MSI has taken the wraps off of its Z170 Gaming line of motherboards. While we already knew bits and pieces about them, the floodgates have now opened, and we have information on thirteen different boards across three different families.
The Z170 Arsenal family is the entry level of MSI's Gaming series of boards. The Z170A Tomahawk is a full-sized ATX board with a pair of USB 3.1 Gen2 Type-A connectors and a Turbo M.2 slot (MSI's name for M.2 slots with four PCIe Gen3 lanes) with support NVMe SSDs. The Z170M Mortar is a microATX board without the USB 3.1 controller and a non-Turbo M.2 slot.
Both boards support dual-card CrossFire, and have extras like MSI's LAN Protect over-voltage protection, EZ Debug LED array and reinforced PCI Express x16 slots. There will also be two more microATX boards in the Arsenal family called the Bazooka and Grenade, but we don't have specs for them yet.
Next up, the Z170 Performance family represents the middle rung on MSI's Z170 ladder. There are three boards in this group, including the ATX Z170A Krait Gaming and the mini-ITX Z170I Gaming Pro. The smaller board comes with Intel 802.11ac Wi-Fi built in, as well as MSI's USB Audio Power, which is designed to provide a more stable 5v power supply for USB audio solutions.
The Z170A Krait Gaming and the third board in this line, the Z170A Gaming Pro, both feature USB 3.1 Gen 2 with Type-A ports, dual-card SLI support, and triple-card CrossFire support. All three boards include Turbo M.2 slots and reinforced PCI Express x16 slots, and have the same LAN Protect and EZ Debug LED array as the Arsenal boards.
At the top of MSI's Z170 line is the Enthusiast family, with a whopping six boards to its name. All of these boards sport dual Turbo M.2 slots, 2-way SLI and 3-way CrossFire support, and USB 3.1 Gen2 controllers. They all have EZ Debug LEDs, over-voltage protection, and LAN Protect.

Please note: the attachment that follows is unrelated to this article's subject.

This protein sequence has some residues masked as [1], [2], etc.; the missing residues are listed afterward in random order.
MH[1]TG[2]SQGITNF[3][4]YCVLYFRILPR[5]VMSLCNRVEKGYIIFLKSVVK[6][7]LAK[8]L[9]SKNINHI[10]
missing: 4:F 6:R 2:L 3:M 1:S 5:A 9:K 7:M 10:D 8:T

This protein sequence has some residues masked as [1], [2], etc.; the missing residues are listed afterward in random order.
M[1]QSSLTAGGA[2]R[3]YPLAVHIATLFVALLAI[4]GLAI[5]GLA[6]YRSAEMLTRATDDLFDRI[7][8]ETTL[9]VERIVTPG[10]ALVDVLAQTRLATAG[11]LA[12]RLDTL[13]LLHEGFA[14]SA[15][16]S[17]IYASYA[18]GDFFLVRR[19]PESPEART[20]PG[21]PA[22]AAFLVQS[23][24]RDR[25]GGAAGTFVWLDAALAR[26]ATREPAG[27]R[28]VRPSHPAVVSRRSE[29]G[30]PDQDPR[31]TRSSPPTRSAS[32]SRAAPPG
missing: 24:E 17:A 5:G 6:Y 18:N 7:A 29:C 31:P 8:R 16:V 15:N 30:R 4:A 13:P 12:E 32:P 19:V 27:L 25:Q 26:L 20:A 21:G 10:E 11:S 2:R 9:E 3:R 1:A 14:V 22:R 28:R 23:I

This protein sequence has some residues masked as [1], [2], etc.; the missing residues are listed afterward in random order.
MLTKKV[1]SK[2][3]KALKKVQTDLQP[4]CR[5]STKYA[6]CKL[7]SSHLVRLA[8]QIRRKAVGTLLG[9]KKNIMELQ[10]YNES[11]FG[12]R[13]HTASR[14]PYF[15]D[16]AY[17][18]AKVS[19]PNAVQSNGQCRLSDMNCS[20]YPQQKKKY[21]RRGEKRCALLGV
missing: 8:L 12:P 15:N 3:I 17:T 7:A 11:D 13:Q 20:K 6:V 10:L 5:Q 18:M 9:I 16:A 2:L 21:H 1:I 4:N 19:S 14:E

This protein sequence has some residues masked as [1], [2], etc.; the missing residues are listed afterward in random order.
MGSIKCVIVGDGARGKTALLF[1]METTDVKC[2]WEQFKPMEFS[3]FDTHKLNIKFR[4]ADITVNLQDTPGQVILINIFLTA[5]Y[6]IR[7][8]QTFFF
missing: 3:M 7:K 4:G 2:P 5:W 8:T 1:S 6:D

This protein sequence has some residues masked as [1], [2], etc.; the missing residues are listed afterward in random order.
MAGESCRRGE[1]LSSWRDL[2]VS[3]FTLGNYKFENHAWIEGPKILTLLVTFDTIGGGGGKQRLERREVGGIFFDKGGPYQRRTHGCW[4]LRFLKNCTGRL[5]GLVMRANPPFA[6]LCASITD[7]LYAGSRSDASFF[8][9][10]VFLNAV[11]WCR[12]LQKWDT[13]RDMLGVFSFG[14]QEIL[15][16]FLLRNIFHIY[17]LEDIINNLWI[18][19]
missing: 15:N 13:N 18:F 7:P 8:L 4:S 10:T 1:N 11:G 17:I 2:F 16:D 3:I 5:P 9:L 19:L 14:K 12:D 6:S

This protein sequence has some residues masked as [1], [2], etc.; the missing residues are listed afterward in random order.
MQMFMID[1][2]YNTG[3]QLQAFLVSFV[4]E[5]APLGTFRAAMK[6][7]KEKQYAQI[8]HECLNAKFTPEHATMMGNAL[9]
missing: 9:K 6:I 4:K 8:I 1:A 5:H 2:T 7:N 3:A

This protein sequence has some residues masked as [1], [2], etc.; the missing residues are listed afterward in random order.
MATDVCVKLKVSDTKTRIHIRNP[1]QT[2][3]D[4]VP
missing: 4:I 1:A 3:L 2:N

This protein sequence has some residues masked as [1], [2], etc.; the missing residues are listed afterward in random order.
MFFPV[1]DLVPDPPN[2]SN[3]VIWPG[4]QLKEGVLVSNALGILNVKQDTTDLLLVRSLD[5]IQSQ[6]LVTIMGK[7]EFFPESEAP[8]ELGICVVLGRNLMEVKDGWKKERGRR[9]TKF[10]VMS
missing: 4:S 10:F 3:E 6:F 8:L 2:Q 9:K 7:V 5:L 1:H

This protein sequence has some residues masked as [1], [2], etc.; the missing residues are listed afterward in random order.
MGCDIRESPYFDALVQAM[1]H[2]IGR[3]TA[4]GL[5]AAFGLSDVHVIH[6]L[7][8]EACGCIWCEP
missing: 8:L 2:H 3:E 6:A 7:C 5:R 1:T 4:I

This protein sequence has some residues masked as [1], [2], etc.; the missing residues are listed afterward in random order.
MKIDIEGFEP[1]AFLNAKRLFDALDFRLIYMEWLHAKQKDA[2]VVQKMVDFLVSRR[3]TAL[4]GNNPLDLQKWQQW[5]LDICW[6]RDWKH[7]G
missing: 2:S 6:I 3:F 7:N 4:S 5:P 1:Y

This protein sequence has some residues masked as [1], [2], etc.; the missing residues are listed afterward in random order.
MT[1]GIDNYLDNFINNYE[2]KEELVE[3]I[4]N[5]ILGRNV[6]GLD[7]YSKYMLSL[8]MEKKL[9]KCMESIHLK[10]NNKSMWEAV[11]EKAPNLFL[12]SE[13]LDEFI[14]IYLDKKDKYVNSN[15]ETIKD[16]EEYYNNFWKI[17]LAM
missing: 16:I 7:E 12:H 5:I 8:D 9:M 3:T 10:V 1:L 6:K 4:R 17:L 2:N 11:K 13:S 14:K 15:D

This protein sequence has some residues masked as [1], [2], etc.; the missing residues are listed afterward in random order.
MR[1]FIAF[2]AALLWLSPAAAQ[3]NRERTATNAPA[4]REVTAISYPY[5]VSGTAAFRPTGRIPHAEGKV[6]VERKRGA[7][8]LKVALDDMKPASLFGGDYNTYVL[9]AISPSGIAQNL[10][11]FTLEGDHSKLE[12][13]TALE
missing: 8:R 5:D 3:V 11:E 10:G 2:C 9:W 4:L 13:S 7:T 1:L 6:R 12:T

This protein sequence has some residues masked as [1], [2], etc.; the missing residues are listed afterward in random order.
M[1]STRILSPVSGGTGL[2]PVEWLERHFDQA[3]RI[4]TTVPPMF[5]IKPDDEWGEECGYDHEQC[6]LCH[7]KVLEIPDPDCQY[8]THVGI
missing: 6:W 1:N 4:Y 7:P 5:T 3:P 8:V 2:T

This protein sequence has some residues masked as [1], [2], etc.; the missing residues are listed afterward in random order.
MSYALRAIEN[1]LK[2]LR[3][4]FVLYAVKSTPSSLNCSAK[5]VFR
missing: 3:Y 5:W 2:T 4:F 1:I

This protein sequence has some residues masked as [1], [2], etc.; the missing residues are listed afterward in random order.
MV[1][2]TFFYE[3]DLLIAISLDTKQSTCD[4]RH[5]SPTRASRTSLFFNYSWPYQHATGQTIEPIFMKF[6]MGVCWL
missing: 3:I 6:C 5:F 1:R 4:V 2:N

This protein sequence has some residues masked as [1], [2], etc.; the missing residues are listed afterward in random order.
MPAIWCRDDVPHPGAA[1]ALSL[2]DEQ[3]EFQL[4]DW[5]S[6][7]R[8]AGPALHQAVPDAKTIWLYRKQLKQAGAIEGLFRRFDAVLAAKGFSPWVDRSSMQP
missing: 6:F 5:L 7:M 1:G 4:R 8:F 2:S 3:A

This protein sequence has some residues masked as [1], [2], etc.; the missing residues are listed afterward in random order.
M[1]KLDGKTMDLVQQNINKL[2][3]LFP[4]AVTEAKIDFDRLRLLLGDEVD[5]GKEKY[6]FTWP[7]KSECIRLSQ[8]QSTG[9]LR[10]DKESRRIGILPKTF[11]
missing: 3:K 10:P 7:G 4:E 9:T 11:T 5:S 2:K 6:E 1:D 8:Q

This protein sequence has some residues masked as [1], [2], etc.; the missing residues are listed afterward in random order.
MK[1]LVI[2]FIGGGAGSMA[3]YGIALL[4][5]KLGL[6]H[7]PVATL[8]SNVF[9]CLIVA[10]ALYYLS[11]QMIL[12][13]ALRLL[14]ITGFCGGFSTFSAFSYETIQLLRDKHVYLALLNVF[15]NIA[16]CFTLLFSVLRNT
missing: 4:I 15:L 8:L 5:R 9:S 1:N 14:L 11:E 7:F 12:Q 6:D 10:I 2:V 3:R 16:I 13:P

The tippy-top of the lineup is the Z170A Gaming M9 ACK, which features Killer's AC1535 802.11ac Wi-Fi controller and MSI's Xtreme Audio suite. The C-Media CM6632A codec on this board has some absurd specs, like 32-bit sampling at rates of up to 384kHz. C-Media's controller also has ASIO driver support for low-latency applications like digital audio workstations. Xtreme Audio purportedly achieves a 120dB signal-to-noise ratio with a high-end ESS DAC, isolated PCB traces, and EMI shielding.
The Gaming M9 packs in USB 3.1 Gen 2 connectivity with a single Type-C connector, and it comes with extras like BIOS Flashback (which lets you update the board's firmware with nothing more than a PSU and a USB thumb drive), as well as dedicated power, clear CMOS, and boot-into-firmware buttons. As if this deal wasn't sweet enough, MSI throws in a year's subscription for Xsplit Premium streaming software with the Z170A Gaming M9.
Working down from there, the Z170A Gaming M7, M5, M3, and Z170A-G45 Gaming trade in more and more of those hardware goodies for presumably lower prices. The Killer Wi-FI and high-end audio controllers are left off these boards. Starting with the Z170A Gaming M5, the hardware power and CMOS reset buttons come off, too. The USB 3.1 Type-C connector is absent on the Z170A Gaming M3. The Z170 Gaming M7 and M5 do include the Xsplit Premium subscription, but the lower-end boards lose that perk, too.
The last board in MSI's Z170 lineup is designed for extreme overclockers. The Z170A Xpower Gaming Titanium boasts 16-phase power delivery, titanium chokes, and hardware switches to disable some of the four PCI Express x16 slots. It also includes test points on the board for checking system voltages with dedicated instrumentation, as well as an OC Panel, a removable add-in board with dedicated power and reset buttons to help overclockers using liquid nitrogen avoid freezing up the controls.
On the bundled software side, MSI bundles some potentially useful utilities. Gaming Hotkey allows you to control overclocking features using the function keys on your keyboard, while Game Boost allows you to set up application-based overclocking. All of the boards come with MSI's Command Center, which controls LEDs, sets fan speed profiles, and allows for overclocking in Windows. Command Center can also set up a RAM disk with automatic timed backups.